Since July 1, 2006, all electrical and electronic products to be sold within the European Union are required to comply with the RoHS materials requirements. It’s likely that you’ve heard RoHS referred to as the “lead-free directive”, but it actually restricts the use of six different materials, and lists their allowable levels in parts per million (ppm):
- Lead: lead is primarily used in the production of batteries, televisions and computer monitors. RoHS restricts the use of lead to 1000ppm.
- Mercury: Mercury has been used in the manufacture of fluorescent lamps, mercury- vapor lamps, printed circuitry, aluminum electroplating, thermostats and fuel cells. The RoHS directive limits the use of mercury to 100ppm.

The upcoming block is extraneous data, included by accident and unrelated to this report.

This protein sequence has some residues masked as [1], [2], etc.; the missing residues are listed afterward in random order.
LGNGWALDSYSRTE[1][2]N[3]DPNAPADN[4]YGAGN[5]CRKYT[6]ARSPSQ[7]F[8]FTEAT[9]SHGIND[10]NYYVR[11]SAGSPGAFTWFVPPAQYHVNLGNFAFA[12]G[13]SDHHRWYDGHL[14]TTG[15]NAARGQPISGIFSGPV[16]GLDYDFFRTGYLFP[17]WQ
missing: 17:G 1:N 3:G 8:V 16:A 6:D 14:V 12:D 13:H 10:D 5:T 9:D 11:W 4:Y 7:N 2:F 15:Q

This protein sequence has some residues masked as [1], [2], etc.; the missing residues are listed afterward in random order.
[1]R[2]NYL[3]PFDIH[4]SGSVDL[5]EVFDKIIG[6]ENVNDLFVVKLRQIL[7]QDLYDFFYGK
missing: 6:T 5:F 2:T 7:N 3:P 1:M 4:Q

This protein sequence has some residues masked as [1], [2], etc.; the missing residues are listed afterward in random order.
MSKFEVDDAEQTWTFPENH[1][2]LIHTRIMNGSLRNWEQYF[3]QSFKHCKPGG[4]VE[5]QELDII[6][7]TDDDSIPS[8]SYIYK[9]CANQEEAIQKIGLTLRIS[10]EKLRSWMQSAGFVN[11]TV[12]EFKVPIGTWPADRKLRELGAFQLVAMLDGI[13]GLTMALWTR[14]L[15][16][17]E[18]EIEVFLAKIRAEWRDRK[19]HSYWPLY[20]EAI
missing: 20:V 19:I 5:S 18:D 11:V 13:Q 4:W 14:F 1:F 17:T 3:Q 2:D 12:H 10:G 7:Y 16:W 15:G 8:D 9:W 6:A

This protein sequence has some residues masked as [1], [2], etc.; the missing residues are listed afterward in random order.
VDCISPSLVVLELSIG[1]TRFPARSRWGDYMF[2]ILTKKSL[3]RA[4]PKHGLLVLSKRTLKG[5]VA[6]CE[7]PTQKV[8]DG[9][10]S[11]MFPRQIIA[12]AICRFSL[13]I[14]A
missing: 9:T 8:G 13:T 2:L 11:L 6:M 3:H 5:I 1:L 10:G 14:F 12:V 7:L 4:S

- Cadmium: Cadmium, which has been limited by RoHS to 100ppm, can act as a stabilizer for some plastics, and is used in cadmium/nickel batteries, electroplating, pigment production, solders, brazing alloys, alarm systems, automatic sprinklers and nuclear shielding.
- Hexavalent Chromium: Hexavalent chromium, which is used in photography, paints, plastics and stainless steel products, is limited by RoHS to a level of no more than 1000ppm.
- Polybrominated biphenyls (PBB): Polybrominated biphenyls, which are used in flame- retardants, plastic foams, and certain plastics used in home electrical appliances, have been limited by RoHS to 1000ppm.
- Polybrominated diphenyl ethers (PBDE): Polybrominated diphenyl ethers are used in household electronics, printed circuit boards and capacitors. RoHS limits the use of PBDE to 1000ppm.